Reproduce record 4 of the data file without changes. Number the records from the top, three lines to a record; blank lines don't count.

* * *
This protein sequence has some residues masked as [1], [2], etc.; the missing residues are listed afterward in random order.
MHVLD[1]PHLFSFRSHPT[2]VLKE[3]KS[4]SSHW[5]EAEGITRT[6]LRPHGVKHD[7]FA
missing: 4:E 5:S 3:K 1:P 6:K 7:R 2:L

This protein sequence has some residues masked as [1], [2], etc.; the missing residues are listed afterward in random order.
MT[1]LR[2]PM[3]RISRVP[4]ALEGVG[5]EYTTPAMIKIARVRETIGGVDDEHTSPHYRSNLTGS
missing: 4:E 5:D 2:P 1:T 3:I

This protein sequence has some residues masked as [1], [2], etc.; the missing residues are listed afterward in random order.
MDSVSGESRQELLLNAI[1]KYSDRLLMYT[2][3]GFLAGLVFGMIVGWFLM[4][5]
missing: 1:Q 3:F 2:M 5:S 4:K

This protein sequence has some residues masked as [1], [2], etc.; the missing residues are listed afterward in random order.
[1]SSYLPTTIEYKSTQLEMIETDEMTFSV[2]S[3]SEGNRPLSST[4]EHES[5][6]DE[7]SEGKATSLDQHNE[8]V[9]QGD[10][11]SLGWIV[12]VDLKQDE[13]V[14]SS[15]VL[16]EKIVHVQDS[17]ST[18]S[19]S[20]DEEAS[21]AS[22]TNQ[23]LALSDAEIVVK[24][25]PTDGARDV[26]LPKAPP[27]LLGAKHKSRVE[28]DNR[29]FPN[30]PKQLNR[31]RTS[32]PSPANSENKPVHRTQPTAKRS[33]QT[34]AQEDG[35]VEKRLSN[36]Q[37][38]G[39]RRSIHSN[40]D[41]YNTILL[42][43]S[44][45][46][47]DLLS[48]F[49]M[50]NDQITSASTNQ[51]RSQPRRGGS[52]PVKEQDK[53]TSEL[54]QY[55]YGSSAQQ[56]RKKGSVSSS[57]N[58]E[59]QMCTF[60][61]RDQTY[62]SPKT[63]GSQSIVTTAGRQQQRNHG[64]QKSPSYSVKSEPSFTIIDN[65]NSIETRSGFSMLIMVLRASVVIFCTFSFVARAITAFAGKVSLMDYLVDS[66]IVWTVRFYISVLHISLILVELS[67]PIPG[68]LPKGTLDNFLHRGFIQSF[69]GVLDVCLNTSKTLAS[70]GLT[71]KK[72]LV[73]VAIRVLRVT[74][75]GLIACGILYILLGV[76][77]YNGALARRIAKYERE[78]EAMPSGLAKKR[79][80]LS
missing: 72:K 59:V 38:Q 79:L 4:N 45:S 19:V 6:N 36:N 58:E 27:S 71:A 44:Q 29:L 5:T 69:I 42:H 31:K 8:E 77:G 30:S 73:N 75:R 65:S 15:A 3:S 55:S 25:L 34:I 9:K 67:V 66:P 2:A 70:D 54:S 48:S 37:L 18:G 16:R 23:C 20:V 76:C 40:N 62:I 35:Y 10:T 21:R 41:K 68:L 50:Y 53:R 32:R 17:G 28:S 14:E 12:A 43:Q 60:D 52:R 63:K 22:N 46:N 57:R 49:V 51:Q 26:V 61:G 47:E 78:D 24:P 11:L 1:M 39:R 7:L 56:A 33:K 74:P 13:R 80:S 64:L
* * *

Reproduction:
This protein sequence has some residues masked as [1], [2], etc.; the missing residues are listed afterward in random order.
[1]SSYLPTTIEYKSTQLEMIETDEMTFSV[2]S[3]SEGNRPLSST[4]EHES[5][6]DE[7]SEGKATSLDQHNE[8]V[9]QGD[10][11]SLGWIV[12]VDLKQDE[13]V[14]SS[15]VL[16]EKIVHVQDS[17]ST[18]S[19]S[20]DEEAS[21]AS[22]TNQ[23]LALSDAEIVVK[24][25]PTDGARDV[26]LPKAPP[27]LLGAKHKSRVE[28]DNR[29]FPN[30]PKQLNR[31]RTS[32]PSPANSENKPVHRTQPTAKRS[33]QT[34]AQEDG[35]VEKRLSN[36]Q[37][38]G[39]RRSIHSN[40]D[41]YNTILL[42][43]S[44][45][46][47]DLLS[48]F[49]M[50]NDQITSASTNQ[51]RSQPRRGGS[52]PVKEQDK[53]TSEL[54]QY[55]YGSSAQQ[56]RKKGSVSSS[57]N[58]E[59]QMCTF[60][61]RDQTY[62]SPKT[63]GSQSIVTTAGRQQQRNHG[64]QKSPSYSVKSEPSFTIIDN[65]NSIETRSGFSMLIMVLRASVVIFCTFSFVARAITAFAGKVSLMDYLVDS[66]IVWTVRFYISVLHISLILVELS[67]PIPG[68]LPKGTLDNFLHRGFIQSF[69]GVLDVCLNTSKTLAS[70]GLT[71]KK[72]LV[73]VAIRVLRVT[74][75]GLIACGILYILLGV[76][77]YNGALARRIAKYERE[78]EAMPSGLAKKR[79][80]LS
missing: 72:K 59:V 38:Q 79:L 4:N 45:S 19:V 6:N 36:N 58:E 27:S 71:A 44:Q 29:L 5:T 69:I 42:H 31:K 8:E 77:G 30:S 73:N 75:R 65:S 15:A 3:S 55:S 25:L 34:I 9:K 67:V 66:P 2:A 70:D 54:S 48:S 37:L 18:G 16:R 23:C 20:V 76:C 40:N 62:I 35:Y 10:T 21:R 41:K 68:L 50:Y 53:R 32:R 17:G 28:S 14:E 12:A 43:Q 60:D 52:R 63:K 22:N 46:N 57:R 49:V 51:Q 26:V 61:G 47:E 78:D 24:P 11:L 1:M 39:R 7:L 56:A 33:K 74:P 13:R 80:S 64:L